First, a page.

Emotional Support, Therapy and Service Animals? What's the Difference and Can I Get One?
15th December 2017
Since I trained my dog, Scout, as a Therapy Dog, I've gotten this question a lot! (Scout is shown here at one of our previous offices.)
And it's important to know the difference! So here's my take on the differences between an emotional support dog, a therapy dog and a service dog:
A service dog is a dog specially trained to perform a task for an individual with a diagnosed and documented disability (e.g., a Seeing Eye dog guides a sight impaired individual, a Hearing Dog alerts an individual to sounds). Guidance concerning service dogs is provided by the Americans with Disabilities Act (ADA). Service dogs can usually go into places other pets would not be allowed (e.g., a food service establishment). While service dogs do not have to be registered or labeled in any way, establishments are permitted to ask a dog’s handler only 2 questions to determine if the dog qualifies as a service dog: 1) Is the dog a service animal? and 2) what task does the service dog perform? The dog does not have to perform the task on command. If the handler answers question #1, with a yes and answers #2 with a description of a task (i.e., something more than just “provides comfort” or “provides emotional support”), then the dog meets the criteria for service dog and must be permitted to accompany its handler.
A therapy dog (like Scout, shown here at an event) is a specially trained and certified dog who works with a trained therapist (could be psychologist/counselor, physical therapist, rehab therapist) to assist the therapist in the treatment of their clients. For example, Scout was trained to provide support in the therapy room (e.g., be available for petting by a client who might be feeling anxious while discussing their trauma). A rehab therapist might use a dog in rehab therapy to help motivate a client to develop their fine motor skills by attaching the therapy dog's leash to their collar. There are a number of certifying bodies through which people get their therapy dogs trained. Therapy dogs must be accompanied by their trained handler to work as therapy dogs. Common places for therapy dogs to work are hospitals, nursing homes and sometimes schools (e.g., a therapy dog in a reading program can assist children in becoming more confident in their reading because reading to a dog is less intimidating than reading to an adult).
Finally, an Emotional Support Dog (ESD) is a dog that is not usually specifically trained for a task. An Emotional Support dog is a dog that provides comfort to its owner; its presence is the "skill" performed. Emotional Support dogs must be “prescribed” by a health care provider. Under HUD regulations, a properly prescribed ESD would have to be allowed to live with the owner, even if a particular residence doesn't allow pets. Some airlines allow properly prescribed ESDs to travel in the passenger compartment of an airline, even though pets are not be allowed.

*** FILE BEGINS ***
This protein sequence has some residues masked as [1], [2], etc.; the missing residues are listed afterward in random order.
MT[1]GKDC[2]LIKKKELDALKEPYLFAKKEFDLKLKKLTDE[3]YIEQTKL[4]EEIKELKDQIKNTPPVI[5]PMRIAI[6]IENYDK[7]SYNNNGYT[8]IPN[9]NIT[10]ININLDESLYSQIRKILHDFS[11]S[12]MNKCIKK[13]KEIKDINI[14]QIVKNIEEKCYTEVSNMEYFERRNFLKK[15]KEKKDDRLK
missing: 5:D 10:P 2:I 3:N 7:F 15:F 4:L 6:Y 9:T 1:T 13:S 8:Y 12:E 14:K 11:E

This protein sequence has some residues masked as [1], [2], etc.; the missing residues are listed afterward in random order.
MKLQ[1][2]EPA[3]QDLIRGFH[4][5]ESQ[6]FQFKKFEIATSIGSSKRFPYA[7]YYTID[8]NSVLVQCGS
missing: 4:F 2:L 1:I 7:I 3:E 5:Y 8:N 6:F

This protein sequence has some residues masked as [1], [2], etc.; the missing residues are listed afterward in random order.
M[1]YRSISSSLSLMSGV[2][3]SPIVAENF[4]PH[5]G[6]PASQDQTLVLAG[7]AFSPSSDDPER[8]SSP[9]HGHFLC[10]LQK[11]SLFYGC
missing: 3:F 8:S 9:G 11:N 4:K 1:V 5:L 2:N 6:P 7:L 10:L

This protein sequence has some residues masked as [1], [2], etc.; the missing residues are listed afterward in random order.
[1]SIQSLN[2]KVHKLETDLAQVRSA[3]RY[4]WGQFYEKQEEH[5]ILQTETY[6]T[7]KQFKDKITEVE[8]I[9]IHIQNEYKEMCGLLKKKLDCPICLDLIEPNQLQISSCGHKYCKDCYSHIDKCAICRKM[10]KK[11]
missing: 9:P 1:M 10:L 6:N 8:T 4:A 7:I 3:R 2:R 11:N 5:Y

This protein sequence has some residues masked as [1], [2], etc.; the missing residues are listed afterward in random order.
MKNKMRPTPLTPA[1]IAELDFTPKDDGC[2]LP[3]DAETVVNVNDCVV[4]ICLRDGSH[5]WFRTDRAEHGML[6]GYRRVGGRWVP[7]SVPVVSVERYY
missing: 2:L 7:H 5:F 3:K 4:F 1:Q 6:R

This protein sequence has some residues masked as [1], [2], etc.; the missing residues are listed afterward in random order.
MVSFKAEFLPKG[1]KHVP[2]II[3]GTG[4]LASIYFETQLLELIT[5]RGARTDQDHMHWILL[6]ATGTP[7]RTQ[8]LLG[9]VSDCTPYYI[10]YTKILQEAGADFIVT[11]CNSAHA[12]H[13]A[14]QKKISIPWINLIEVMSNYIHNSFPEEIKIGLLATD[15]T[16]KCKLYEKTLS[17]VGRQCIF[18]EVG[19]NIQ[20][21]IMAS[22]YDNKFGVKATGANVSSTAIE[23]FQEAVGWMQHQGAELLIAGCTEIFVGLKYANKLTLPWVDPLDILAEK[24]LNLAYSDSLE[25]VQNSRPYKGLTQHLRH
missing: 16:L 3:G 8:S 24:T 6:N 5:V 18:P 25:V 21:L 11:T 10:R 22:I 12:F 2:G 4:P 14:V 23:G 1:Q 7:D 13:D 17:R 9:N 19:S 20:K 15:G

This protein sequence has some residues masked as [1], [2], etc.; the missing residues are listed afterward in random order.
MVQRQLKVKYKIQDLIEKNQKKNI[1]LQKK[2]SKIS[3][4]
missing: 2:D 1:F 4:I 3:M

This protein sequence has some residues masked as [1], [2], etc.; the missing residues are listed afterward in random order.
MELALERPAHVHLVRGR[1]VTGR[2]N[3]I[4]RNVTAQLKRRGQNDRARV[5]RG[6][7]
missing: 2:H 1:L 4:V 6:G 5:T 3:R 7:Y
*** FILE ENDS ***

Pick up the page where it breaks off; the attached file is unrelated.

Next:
In the course of my practice, I have occasionally prescribed ESDs. They can be helpful to people with a variety of difficulties. For example, someone who struggles with depression might find that an ESD encourages them to get out of the house and get exercise because the animal needs to be walked. Someone with PTSD might find an ESD helpful to keep them calm when they are having flashbacks or during or after a nightmare.
ESDs should only be prescribed after an appropriate evaluation by a trained clinician. If you are interested in understanding if an ESD could support you in your management of a mental health concern, please contact a licensed mental health provider in your area.
The other day I responded to a reporter who wanted mental health professionals to offer words of encouragement for people who might be thinking about starting therapy, but having a hard time getting started. I responded and was quoted in the article that got published online. There are some real pearls of wisdom in the article, like:
"Seeking therapy is a sign of strength and courage."
"Therapy is truly one of the best gifts we can give ourselves."
And, my personal favorite:
“Therapists work with all kinds of people, with all kinds of concerns. We don’t compare one client’s concerns to another; we work to help each individual client make the changes they feel they need to make to improve their own lives.” (that's mine!)
There's a lot of other good information in this article. If you are nervous about starting therapy, read this article!
And if you are ready to get started, shoot me a message, and let's talk about it!
This is a great article outlining some important questions you should ask a new therapist when you are trying to choose one. And, no, I don't think it's great just because I'm quoted! But that did help bring it to my attention, so I can share it with you.
I think one of the best takeaways from the article is this:
You'll want to know that the therapist is capable of addressing the reason why you came to therapy in the first place.
So many people are uncomfortable asking the therapist questions, but it is really important to know if you are going to be able to work with this person. After all, you will be making yourself vulnerable and spending a lot of money to get this person's help, so you might as well get to know them before you commit.
Take a look at the article, identify some questions you would like to ask a potential therapist, then give me a call @ 828.773.7522. I'll answer your questions and we can get to work!
Questions to Ask When Choosing a Therapist